The world of business has been abuzz with rumors surrounding Facebook’s IPO and its $100 billion valuation as Facebook filed its S-1 on February 1st, 2012. At current expectations, Facebook’s IPO would rank the company among the world’s largest, and would be the “biggest Internet IPO in history”, besting Google’s of $1.9 billion in 2004.
The world of business has been abuzz with rumors surrounding Facebook’s IPO and its $100 billion valuation as Facebook filed its S-1 on February 1st, 2012. At current expectations, Facebook’s IPO would rank the company among the world’s largest, and would be the “biggest Internet IPO in history”, besting Google’s of $1.9 billion in 2004. However, the fact that a growing portion of Facebook’s user base accesses the companies services through mobile devices, and is currently not being monetized caused some concern for investors, particularly given analyst expectations surrounding total revenue. Debra Williamson, an eMarketer analyst, regarded Facebook’s 2011 revenue of $4.27 billion as “disappointing.”
Investors should not give up hope of a healthy IPO. Facebook plans to expand into mobile advertising by the end of March, thereby increasing its revenue streams, according to two people with knowledge of the matter. Given the potential increase and revenue and the impact this expansion could have on financial valuations, Chitika Insights conducted a scenario analysis to determine potential revenue increases for Facebook brought on by the expansion of advertising into the mobile space. The results of this analysis can be seen below, along with a detailed explanation of the methodology behind it:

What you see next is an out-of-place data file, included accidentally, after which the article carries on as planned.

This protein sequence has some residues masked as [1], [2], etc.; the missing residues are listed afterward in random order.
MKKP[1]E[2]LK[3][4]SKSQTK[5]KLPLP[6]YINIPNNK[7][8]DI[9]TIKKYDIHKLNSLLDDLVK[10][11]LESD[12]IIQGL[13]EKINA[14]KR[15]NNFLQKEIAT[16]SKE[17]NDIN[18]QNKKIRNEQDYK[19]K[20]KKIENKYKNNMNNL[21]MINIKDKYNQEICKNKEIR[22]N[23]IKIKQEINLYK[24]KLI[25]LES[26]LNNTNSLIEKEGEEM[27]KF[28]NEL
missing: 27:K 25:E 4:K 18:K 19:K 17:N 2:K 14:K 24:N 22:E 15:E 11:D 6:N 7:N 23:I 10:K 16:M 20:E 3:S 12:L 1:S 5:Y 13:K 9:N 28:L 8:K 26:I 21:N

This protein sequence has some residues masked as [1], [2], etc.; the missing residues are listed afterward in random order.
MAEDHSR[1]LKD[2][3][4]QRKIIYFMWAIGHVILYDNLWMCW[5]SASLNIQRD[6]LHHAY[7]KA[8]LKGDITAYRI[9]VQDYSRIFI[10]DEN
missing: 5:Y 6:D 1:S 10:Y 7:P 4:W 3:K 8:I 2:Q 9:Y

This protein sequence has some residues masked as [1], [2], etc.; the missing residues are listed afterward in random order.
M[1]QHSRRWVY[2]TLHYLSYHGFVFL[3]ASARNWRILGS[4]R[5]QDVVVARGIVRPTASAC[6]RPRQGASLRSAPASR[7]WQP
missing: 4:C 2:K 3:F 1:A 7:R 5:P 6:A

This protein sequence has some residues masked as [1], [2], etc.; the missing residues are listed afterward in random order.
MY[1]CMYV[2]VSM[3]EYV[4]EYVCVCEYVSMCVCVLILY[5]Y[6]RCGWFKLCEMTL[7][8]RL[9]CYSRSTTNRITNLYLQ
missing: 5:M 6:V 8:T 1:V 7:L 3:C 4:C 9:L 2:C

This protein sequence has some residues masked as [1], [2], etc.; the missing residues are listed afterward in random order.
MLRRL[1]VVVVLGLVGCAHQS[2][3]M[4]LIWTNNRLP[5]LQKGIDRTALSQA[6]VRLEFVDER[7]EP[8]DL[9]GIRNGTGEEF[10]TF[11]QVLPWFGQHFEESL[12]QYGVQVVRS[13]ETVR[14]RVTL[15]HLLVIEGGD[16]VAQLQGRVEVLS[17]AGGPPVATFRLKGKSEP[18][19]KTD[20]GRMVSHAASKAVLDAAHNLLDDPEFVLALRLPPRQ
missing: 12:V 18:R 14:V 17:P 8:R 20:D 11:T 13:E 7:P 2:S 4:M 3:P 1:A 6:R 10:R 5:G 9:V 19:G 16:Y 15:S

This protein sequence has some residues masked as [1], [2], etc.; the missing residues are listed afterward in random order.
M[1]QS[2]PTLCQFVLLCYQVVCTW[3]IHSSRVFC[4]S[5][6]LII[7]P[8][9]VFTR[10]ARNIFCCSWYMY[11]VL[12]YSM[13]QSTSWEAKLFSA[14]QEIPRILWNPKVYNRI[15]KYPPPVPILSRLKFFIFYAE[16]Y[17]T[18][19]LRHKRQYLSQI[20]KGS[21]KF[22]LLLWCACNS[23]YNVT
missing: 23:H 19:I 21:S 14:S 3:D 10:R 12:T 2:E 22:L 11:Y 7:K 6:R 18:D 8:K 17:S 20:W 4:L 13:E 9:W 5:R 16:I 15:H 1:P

There are certain elements of Facebook’s S-1 which may not bode well for its IPO or investors, such as new European privacy rules, decelerating revenue, or unclear measurements of Facebook’s true user base. However, the additional revenue the company stands to generate through monetizing its mobile traffic is by no means insignificant. In the best case of our scenario analysis, Facebook would be able to generate $2.54 billion in revenue from the new mobile traffic, would lead to a 68.6% increase over 2011 total revenue.
As mobile devices emerge as a major form of personal computing, companies will have to put greater emphasis on the mobile sector in order to remain relevant and competitive. With an estimated 33% of usage already occurring on mobile devices, Facebook’s foray into mobile advertising is well timed, amidst IPO rumors and revenue concerns. Furthermore, mobile web usage has been projected to continue to grow over the course of 2012, after almost doubling in 2011, making an established mobile platform and methods to monetize all that much more important.
First we established the number of daily page views (PVs) seen by Facebook. Alexa reports that the average Facebook user generates approximately 13 daily PV’s. Combining this with 483 million active daily users (as reported in Facebook’s S-1) we arrive at approximately 6.33 billion daily PVs. To convert total daily PVs to just mobile, we cite Mary Meeker’s report at Web 2.0, which states that 33% of all of Facebook’s traffic is mobile. Therefore, we estimate that Facebook’s mobile traffic amounts to approximately 2.09 billion PVs per day.